The PlayStation burst onto the European and North American gaming scenes a quarter of a century ago in 1995, unless you were living in Japan during 1994, of course. 25 years later, the fourth iteration of Sony’s legendary games console has sold over 100 million units.

It was a special sense of excitement when you hooked up that aesthetically unimpressive grey box to the ancient Bush portable TV which you had to assault to stir it into any kind of audio-visual activity.

The hours wasted flaming gnorcs with Spyro, catching Wumpa fruit with Crash and performing spinning heel kicks on Tekken. Were they really wasted? I suppose it depends who you ask.

Time to grow up

When the PlayStation came of age is debatable, but a decent case can be made for the year 2000. Launched at the turn of the new millennium, the PS2 still holds the record for most units sold: over 155 million. Take that Xbox fans.

While the PS versus Xbox war would rage long into the future, with competition has come innovation in gaming hardware and software.

It’s incredible to think how we’ve gone from being impressed by semi-coherent 3D graphics to playing FIFA or Call of Duty online against anyone in the world.

Fittingly, 25 years on from the PS1 going global, Sony and Microsoft’s next-generation consoles are due to launch later this year. Cue a tantalising six months of being drip-fed details through incremental announcements and tactical leaks.

We can be fairly confident that at some point in their shelf life both the PS5 and Xbox Series X will support virtual reality gaming of some sort. The PS5 is confirmed to be accompanied by a second generation of PSVR including a new virtual reality (VR) headset on launch according to T3.

Meanwhile the team at Microsoft is taking a more cautious approach to VR. They purport that nobody is asking for VR and are busy creating a beast of a console that outguns the PS5 on CPU clock speeds, graphics card teraflops and storage capacity.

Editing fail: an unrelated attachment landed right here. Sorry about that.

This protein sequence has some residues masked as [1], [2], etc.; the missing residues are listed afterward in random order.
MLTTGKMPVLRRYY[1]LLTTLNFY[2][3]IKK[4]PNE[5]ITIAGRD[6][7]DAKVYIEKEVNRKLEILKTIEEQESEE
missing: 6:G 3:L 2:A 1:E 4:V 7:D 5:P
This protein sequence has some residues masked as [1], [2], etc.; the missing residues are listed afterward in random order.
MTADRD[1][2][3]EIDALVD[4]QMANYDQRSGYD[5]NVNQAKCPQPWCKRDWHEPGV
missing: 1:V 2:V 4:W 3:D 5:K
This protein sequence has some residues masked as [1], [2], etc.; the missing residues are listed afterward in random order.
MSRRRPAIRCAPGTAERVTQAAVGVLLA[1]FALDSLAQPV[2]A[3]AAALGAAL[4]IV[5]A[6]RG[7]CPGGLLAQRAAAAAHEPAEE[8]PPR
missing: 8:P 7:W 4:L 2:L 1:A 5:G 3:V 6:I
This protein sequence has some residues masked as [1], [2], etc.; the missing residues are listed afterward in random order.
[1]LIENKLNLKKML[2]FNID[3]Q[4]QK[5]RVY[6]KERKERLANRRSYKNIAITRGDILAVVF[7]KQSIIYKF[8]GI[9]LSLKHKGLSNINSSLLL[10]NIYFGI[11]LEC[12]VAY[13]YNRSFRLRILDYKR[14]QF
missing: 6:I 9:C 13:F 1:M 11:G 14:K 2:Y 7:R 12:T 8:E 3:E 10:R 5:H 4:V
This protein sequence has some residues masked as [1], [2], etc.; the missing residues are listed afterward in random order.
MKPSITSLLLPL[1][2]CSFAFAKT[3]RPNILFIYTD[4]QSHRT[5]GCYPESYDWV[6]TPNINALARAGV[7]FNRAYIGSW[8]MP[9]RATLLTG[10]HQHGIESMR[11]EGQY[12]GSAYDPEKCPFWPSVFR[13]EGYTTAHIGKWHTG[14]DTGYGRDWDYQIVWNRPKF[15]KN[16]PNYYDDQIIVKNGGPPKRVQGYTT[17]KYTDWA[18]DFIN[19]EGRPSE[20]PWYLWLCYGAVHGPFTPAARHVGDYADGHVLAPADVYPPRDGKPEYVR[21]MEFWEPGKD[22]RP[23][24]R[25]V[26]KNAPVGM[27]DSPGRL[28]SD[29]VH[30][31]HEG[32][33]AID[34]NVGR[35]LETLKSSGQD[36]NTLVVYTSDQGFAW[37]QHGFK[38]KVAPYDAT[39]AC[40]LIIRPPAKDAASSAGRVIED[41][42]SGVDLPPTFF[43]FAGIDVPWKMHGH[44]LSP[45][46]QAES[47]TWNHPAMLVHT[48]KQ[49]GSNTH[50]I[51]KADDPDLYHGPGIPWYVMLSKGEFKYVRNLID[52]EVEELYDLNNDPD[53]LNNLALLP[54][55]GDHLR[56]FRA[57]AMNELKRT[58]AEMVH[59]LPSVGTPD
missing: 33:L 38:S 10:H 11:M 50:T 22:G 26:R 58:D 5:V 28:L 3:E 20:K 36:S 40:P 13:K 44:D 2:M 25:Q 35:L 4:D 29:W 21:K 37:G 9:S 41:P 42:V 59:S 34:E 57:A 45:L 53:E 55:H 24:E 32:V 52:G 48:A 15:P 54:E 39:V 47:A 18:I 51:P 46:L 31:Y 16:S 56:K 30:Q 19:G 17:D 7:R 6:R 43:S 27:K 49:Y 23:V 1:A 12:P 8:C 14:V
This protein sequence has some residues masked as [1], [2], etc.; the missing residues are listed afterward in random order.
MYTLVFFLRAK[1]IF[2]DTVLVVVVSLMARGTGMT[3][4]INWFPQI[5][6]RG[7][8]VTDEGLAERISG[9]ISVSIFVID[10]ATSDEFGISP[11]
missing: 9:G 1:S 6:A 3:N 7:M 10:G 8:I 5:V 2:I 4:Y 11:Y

In typical fashion as the ‘gamer’s choice’, however, the PS5 has an ace up its sleeve. As reported by The Verge, despite having a smaller SSD on paper (that’s solid-state drive to the uninitiated), its custom-made 825GB SSD will provide 5.5GB/s of performance, compared to the 2.4GB/s offered by the X’s 1TB NVMe SSD. Nice.

With us or against us

Microsoft’s multithreading CPU (a method of expanding the computing resource of a central processing unit) and mass of raw storage are music to game developers’ ears. Simply put, it means the possibilities are deeper and more endless when it comes to making a game for the X.

On the other hand, the PS5 is focusing on the gaming experience by gearing up for VR and destroying load speeds.

Despite my particular brand of Sony tribalism, the Xbox – as always – looks like the superior console from an entertainment hub and content distribution perspective. It is also the better option if backward compatibility (the ability to play old games on a new console) is important to you.

It’s funny how we can be so passionate about a plastic box full of transistors and drives. The thing about games consoles is that they represent so much more than that. It’s about the memories, the nostalgia, the wondering if you’ll ever find out what was behind that door you couldn’t open.

I can safely say that my PS4 has been a noble companion throughout the coronavirus lockdown. Despite the impressive specs boasted by the Xbox X, my loyalty to Sony is strong for another generation. Perhaps that will be my last. Somehow, I highly doubt it.

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